Syteria ran towards them, heart pounding, rifle held low. If he was alive, maybe the rest of her family was too. She’d forgotten their faces, their voices, their names.But something remained, like a scent in the air, that, if followed, led to the source.
She stumbled as the Matrons ordered her to kill the adults. Their harsh voices buzzed in her ear.
Just short of the clearing, she ducked behind a tree, dug her gloved hands into the thick foliage, and bit down on a scream as she closed her eyes and pressed her face into the rough bark. There was only so much pain they could make her feel until her body simply shut down on its own. She waited for darkness to swallow her,to render her useless to them.
But it didn’t come.
Her rifle had swung to a stop at her side, its weight suddenly too burdensome to bear. She dropped the loaded magazine and cleared the chamber, tossing both into a thicket. She did the same with the spares. Then she released the buckle and the strap fell away. Numb fingers dropped the harness rig from across her chest.Whatever the Matrons did to compel her obedience now would be wasted.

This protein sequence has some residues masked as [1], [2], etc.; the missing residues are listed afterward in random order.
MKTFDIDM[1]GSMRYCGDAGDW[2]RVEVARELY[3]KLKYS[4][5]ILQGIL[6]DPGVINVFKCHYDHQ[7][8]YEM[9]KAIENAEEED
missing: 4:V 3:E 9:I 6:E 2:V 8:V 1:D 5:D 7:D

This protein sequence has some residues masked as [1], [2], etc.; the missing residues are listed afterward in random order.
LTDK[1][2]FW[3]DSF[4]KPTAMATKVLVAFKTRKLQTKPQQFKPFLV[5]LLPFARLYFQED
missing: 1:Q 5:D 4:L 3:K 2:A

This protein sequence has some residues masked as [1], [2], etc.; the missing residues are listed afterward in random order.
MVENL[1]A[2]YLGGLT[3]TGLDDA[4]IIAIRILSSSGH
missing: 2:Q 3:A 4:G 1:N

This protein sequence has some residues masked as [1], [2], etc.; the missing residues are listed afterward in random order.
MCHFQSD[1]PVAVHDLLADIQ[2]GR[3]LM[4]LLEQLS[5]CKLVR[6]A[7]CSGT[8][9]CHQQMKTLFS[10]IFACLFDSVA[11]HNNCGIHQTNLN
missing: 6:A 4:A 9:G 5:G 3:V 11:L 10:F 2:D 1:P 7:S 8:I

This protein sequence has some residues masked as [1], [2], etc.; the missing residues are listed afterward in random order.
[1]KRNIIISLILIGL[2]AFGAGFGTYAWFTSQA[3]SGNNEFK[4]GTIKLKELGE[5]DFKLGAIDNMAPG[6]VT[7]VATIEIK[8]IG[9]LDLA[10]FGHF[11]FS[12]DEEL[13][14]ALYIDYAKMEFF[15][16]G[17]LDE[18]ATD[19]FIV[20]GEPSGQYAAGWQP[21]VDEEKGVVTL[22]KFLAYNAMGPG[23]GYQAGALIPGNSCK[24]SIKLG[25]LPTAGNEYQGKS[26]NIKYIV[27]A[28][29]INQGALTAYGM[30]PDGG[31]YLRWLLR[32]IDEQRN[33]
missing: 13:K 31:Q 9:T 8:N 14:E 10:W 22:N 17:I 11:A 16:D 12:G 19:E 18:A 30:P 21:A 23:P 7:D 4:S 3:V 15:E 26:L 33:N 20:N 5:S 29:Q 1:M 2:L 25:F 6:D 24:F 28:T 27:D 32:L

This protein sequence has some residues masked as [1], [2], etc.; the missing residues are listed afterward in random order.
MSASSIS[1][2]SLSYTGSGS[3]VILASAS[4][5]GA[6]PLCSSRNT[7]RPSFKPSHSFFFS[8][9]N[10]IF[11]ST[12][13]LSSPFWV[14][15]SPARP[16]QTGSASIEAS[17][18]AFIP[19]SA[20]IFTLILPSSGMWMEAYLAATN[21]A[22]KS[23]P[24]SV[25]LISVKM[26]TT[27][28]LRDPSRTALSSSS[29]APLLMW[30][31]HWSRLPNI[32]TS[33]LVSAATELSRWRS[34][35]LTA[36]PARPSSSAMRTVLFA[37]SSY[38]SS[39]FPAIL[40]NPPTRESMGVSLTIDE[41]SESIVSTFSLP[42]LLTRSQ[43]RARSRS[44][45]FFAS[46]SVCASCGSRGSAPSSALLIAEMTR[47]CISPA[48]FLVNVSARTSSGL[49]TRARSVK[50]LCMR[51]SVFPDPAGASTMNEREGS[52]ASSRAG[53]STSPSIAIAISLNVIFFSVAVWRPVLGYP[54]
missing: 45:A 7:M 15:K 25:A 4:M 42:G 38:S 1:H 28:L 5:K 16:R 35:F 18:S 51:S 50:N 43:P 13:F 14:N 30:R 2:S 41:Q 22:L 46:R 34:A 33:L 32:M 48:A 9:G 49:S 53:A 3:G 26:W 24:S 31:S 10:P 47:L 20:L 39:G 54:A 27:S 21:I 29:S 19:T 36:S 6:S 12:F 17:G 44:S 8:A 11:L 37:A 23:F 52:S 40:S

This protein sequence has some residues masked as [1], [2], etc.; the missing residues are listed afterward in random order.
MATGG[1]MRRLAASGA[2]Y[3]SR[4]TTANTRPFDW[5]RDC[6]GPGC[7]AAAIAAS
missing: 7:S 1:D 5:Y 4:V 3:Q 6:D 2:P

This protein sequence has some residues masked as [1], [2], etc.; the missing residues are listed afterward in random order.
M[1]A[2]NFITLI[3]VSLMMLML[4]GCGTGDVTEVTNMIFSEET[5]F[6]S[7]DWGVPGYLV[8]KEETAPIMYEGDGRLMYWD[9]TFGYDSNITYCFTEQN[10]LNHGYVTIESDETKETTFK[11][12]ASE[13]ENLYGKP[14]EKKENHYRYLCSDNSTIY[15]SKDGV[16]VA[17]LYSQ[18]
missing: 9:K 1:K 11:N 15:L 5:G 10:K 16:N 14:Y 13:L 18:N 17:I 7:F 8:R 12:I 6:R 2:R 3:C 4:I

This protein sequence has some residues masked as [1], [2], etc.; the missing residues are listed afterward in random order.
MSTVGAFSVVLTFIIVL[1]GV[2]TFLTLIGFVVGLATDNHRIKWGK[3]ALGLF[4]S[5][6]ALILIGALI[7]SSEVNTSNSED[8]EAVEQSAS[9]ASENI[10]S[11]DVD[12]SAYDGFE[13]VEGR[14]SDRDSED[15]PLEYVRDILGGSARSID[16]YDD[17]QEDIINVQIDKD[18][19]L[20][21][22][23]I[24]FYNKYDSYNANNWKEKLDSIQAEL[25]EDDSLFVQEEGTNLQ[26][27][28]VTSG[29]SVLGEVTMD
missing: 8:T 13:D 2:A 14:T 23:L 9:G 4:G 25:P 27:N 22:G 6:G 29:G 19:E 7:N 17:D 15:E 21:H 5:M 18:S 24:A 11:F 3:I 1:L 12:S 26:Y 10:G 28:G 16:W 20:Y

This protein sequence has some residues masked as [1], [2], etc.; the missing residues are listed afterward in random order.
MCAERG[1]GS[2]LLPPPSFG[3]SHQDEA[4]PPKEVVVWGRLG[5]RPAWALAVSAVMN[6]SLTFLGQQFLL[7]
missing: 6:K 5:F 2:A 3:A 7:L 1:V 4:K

Unarmed, she posed no threat to her people, or her family.
She worked the clasp at her chin, took the helmet off, and dropped it. Next, she yanked the earpiece, placed it atop a rock, and crushed it under her heel. A wind had risen, whipping about her, tumbling the pieces of broken tech into the soil.
Aviel had stopped on the other side of the well. The woman and children huddled behind him. He spoke, but the wind snatched his words before they could reach her.